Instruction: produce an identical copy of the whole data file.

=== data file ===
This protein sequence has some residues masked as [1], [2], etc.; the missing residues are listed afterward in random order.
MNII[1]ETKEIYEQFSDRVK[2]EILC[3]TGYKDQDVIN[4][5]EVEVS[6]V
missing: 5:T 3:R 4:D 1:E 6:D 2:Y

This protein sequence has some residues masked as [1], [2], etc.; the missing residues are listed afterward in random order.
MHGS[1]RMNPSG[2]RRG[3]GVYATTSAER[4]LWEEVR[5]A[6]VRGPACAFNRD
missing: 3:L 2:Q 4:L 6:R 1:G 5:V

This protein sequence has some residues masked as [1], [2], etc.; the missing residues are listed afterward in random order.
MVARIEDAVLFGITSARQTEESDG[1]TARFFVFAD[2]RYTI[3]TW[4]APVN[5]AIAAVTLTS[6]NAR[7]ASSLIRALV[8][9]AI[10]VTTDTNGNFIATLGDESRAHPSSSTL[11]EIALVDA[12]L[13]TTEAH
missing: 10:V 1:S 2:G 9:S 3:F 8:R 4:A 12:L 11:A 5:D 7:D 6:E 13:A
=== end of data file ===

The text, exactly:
This protein sequence has some residues masked as [1], [2], etc.; the missing residues are listed afterward in random order.
MNII[1]ETKEIYEQFSDRVK[2]EILC[3]TGYKDQDVIN[4][5]EVEVS[6]V
missing: 5:T 3:R 4:D 1:E 6:D 2:Y

This protein sequence has some residues masked as [1], [2], etc.; the missing residues are listed afterward in random order.
MHGS[1]RMNPSG[2]RRG[3]GVYATTSAER[4]LWEEVR[5]A[6]VRGPACAFNRD
missing: 3:L 2:Q 4:L 6:R 1:G 5:V

This protein sequence has some residues masked as [1], [2], etc.; the missing residues are listed afterward in random order.
MVARIEDAVLFGITSARQTEESDG[1]TARFFVFAD[2]RYTI[3]TW[4]APVN[5]AIAAVTLTS[6]NAR[7]ASSLIRALV[8][9]AI[10]VTTDTNGNFIATLGDESRAHPSSSTL[11]EIALVDA[12]L[13]TTEAH
missing: 10:V 1:S 2:G 9:S 3:F 8:R 4:A 12:L 11:A 5:D 7:D 6:E 13:A